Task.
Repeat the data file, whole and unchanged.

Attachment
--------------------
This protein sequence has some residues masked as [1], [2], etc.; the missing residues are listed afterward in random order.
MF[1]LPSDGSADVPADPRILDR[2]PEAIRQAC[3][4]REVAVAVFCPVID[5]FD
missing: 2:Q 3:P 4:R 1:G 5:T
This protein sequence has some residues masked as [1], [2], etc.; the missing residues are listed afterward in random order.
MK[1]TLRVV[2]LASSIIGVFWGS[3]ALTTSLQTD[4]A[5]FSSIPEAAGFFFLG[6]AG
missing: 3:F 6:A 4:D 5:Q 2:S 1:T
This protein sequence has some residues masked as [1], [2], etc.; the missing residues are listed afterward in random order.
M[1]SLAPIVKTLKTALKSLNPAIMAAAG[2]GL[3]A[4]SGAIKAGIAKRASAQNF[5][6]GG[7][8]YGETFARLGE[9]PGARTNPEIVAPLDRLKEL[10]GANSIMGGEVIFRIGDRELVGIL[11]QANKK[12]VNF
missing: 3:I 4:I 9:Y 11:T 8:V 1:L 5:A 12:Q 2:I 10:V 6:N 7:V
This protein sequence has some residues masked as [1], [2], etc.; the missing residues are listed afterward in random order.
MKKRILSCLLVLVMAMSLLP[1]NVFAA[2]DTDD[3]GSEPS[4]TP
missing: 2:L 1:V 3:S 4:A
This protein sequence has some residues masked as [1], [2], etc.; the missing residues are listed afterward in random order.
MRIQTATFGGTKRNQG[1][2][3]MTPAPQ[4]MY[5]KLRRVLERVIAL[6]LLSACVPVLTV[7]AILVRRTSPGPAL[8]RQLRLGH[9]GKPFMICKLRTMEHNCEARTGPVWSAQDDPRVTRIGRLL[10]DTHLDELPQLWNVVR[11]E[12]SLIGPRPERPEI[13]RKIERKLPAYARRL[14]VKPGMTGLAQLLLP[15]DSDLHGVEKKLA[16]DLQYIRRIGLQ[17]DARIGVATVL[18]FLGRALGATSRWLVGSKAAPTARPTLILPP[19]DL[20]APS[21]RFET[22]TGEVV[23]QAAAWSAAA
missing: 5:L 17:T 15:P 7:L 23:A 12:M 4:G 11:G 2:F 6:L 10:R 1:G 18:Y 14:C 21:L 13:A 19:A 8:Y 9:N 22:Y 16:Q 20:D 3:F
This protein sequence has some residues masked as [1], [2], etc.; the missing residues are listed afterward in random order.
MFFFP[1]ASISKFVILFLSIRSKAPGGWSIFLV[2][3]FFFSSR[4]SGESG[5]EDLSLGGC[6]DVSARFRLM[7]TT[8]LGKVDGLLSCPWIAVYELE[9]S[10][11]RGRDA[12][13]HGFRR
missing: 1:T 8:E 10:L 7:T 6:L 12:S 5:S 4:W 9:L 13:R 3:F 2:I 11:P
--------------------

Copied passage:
This protein sequence has some residues masked as [1], [2], etc.; the missing residues are listed afterward in random order.
MF[1]LPSDGSADVPADPRILDR[2]PEAIRQAC[3][4]REVAVAVFCPVID[5]FD
missing: 2:Q 3:P 4:R 1:G 5:T
This protein sequence has some residues masked as [1], [2], etc.; the missing residues are listed afterward in random order.
MK[1]TLRVV[2]LASSIIGVFWGS[3]ALTTSLQTD[4]A[5]FSSIPEAAGFFFLG[6]AG
missing: 3:F 6:A 4:D 5:Q 2:S 1:T
This protein sequence has some residues masked as [1], [2], etc.; the missing residues are listed afterward in random order.
M[1]SLAPIVKTLKTALKSLNPAIMAAAG[2]GL[3]A[4]SGAIKAGIAKRASAQNF[5][6]GG[7][8]YGETFARLGE[9]PGARTNPEIVAPLDRLKEL[10]GANSIMGGEVIFRIGDRELVGIL[11]QANKK[12]VNF
missing: 3:I 4:I 9:Y 11:T 8:V 1:L 5:A 12:Q 2:I 10:V 6:N 7:V
This protein sequence has some residues masked as [1], [2], etc.; the missing residues are listed afterward in random order.
MKKRILSCLLVLVMAMSLLP[1]NVFAA[2]DTDD[3]GSEPS[4]TP
missing: 2:L 1:V 3:S 4:A
This protein sequence has some residues masked as [1], [2], etc.; the missing residues are listed afterward in random order.
MRIQTATFGGTKRNQG[1][2][3]MTPAPQ[4]MY[5]KLRRVLERVIAL[6]LLSACVPVLTV[7]AILVRRTSPGPAL[8]RQLRLGH[9]GKPFMICKLRTMEHNCEARTGPVWSAQDDPRVTRIGRLL[10]DTHLDELPQLWNVVR[11]E[12]SLIGPRPERPEI[13]RKIERKLPAYARRL[14]VKPGMTGLAQLLLP[15]DSDLHGVEKKLA[16]DLQYIRRIGLQ[17]DARIGVATVL[18]FLGRALGATSRWLVGSKAAPTARPTLILPP[19]DL[20]APS[21]RFET[22]TGEVV[23]QAAAWSAAA
missing: 5:L 17:T 15:P 7:L 23:A 12:M 4:G 11:G 2:F 6:L 10:R 1:G 18:Y 14:C 21:L 13:A 19:A 8:Y 9:N 22:Y 16:Q 20:D 3:F
This protein sequence has some residues masked as [1], [2], etc.; the missing residues are listed afterward in random order.
MFFFP[1]ASISKFVILFLSIRSKAPGGWSIFLV[2][3]FFFSSR[4]SGESG[5]EDLSLGGC[6]DVSARFRLM[7]TT[8]LGKVDGLLSCPWIAVYELE[9]S[10][11]RGRDA[12][13]HGFRR
missing: 1:T 8:E 10:L 7:T 6:L 12:S 5:S 4:W 9:L 13:R 3:F 2:I 11:P